REDMOND, Wash., April 2, 2002 — Microsoft Corp. today announced the 10-year anniversary of its Microsoft®
Certified Professional (MCP) program. Initiated in 1992, the MCP program has helped more than 1.2 million people worldwide develop and highlight their skills on Microsoft’s leading-edge technologies.
The MCP program has evolved continually over 10 years with updates to existing certifications and new credentials developed to meet industry needs. The program validates experience and aptitude, assuring current and future certified individuals that their certification is a true reflection of the skills needed to perform specific job functions.
“My MCSE certification was instrumental in landing my first consulting job with Bankers Trust in New York,” said Brian Bosserman, president of Business Systems International. “Not only did it help my career, but the experience has led me to look for people with Microsoft credentials when I am hiring.”
One of the first 10 Microsoft Certified Systems Engineers (MCSEs) in the world, Bosserman has used his certification in a variety of roles during his 16 years in the IT industry. His accomplishments include writing a number of white papers; managing the technical infrastructure of the production environment for the award-winning No. 1 Internet news site, MSNBC; and acting as a lead technologist for mission-critical trading-floor systems migration to the Windows NT®
“It has been an exciting 10 years, and we’re pleased that the MCP program has proven to be such a valuable resource in the industry,” said Robert Stewart, general manager of the Training and Certification Group at Microsoft. “Our focus for the next five to 10 years will be to build on this value, and deliver training and certification in ways that will integrate even more tightly with our customers’ daily lives. For example, we now have more than a dozen e-learning classes available. With these classes, our Microsoft Certified Technical Education Centers are able to deliver a world-class blended learning solution that combines classroom, online and self-paced study into one experience.”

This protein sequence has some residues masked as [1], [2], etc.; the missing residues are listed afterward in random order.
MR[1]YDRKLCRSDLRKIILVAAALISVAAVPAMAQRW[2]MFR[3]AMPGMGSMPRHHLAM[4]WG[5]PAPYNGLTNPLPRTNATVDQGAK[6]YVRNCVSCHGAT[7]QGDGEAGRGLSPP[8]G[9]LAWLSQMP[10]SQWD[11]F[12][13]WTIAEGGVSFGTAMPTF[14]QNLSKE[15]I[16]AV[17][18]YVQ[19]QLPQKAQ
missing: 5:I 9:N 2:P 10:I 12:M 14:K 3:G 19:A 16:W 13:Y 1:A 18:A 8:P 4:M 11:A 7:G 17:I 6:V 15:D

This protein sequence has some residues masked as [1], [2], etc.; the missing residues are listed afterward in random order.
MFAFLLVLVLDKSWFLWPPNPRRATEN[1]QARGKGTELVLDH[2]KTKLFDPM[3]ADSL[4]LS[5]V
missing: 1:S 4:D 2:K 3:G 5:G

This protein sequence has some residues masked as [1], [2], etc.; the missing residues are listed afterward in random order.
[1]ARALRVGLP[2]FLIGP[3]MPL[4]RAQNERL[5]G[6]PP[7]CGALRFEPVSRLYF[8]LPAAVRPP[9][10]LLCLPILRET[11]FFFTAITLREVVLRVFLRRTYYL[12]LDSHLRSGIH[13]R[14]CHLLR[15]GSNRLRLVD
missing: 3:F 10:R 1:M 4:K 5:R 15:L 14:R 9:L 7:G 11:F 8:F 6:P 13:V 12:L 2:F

In the face of an ever-changing technology environment, the benefits of being an MCP evolve along with the continued growth of the community. Active engagement in online chats, and participation in exam development through the beta process provide these technology leaders with an opportunity to contribute to and gain knowledge from a virtual forum. This feedback is used to keep the program vibrant and relevant to the needs of both employers and participants.
“The real value of a certification is when a business can look at a credential on someone’s resume and immediately expect a certain level of technical skills,” said Joe Puleo, director of business development for Microsoft Certified Technical Education Center (Microsoft CTEC) New Horizons. “The Microsoft certifications are well known within the industry, and the history and depth of the program — along with the high-quality products — make it a logical choice for someone making a career in IT.” Candidates who are interested in more information, including immediate steps they can take toward earning an MCP credential, should visit http://www.microsoft.com/mcp/ or contact their local Microsoft CTEC for the latest information about training and certification exam requirements. More information about the history of the MCP program can be found online at http://www.microsoft.com/traincert/mcp/10years/.
Founded in 1975, Microsoft (Nasdaq “MSFT”) is the worldwide leader in software, services and Internet technologies for personal and business computing. The company offers a wide range of products and services designed to empower people through great software — any time, any place and on any device.
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